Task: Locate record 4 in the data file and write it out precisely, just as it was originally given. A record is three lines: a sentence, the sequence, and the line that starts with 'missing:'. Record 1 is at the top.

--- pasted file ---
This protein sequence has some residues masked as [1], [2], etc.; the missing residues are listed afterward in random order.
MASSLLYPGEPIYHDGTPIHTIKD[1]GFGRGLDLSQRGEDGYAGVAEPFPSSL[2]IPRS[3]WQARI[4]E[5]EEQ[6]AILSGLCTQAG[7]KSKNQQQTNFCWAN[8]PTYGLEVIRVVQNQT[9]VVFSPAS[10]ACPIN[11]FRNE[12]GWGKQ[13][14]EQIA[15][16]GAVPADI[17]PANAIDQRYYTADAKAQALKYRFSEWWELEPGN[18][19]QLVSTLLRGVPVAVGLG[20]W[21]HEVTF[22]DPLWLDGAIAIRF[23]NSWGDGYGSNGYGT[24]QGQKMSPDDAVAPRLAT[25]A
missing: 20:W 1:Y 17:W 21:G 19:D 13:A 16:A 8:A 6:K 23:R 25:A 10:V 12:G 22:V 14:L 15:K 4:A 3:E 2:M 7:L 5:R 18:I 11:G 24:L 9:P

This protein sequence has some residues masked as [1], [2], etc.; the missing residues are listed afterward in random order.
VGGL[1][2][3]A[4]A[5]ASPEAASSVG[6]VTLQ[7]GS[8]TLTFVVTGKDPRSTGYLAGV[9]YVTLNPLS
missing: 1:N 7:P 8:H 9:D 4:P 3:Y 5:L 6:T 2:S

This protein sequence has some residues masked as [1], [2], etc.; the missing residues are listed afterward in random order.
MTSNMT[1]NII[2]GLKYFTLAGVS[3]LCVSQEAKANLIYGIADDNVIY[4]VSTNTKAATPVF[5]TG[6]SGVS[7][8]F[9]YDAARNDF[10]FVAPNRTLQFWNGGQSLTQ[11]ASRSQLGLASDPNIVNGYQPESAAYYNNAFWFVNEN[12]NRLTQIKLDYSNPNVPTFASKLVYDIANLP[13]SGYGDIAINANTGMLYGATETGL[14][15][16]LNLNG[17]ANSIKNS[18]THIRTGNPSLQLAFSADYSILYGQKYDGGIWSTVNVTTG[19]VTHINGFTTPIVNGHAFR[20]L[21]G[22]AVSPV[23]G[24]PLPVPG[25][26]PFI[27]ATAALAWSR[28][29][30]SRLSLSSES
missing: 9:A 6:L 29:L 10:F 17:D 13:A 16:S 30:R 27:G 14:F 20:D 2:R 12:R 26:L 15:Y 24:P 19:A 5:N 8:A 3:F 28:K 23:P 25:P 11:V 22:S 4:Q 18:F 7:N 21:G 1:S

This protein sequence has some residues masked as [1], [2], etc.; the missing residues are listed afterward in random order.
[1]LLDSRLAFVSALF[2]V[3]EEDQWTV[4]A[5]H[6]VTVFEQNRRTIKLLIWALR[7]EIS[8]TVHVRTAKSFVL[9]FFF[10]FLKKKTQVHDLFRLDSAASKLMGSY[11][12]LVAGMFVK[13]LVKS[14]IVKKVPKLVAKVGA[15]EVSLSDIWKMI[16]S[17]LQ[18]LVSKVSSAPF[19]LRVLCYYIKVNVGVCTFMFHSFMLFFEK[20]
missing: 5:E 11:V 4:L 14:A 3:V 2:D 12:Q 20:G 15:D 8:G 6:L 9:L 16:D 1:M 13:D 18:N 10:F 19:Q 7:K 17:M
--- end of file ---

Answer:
This protein sequence has some residues masked as [1], [2], etc.; the missing residues are listed afterward in random order.
[1]LLDSRLAFVSALF[2]V[3]EEDQWTV[4]A[5]H[6]VTVFEQNRRTIKLLIWALR[7]EIS[8]TVHVRTAKSFVL[9]FFF[10]FLKKKTQVHDLFRLDSAASKLMGSY[11][12]LVAGMFVK[13]LVKS[14]IVKKVPKLVAKVGA[15]EVSLSDIWKMI[16]S[17]LQ[18]LVSKVSSAPF[19]LRVLCYYIKVNVGVCTFMFHSFMLFFEK[20]
missing: 5:E 11:V 4:L 14:A 3:V 2:D 12:Q 20:G 15:D 8:G 6:L 9:L 16:D 1:M 13:D 18:N 10:F 19:Q 7:K 17:M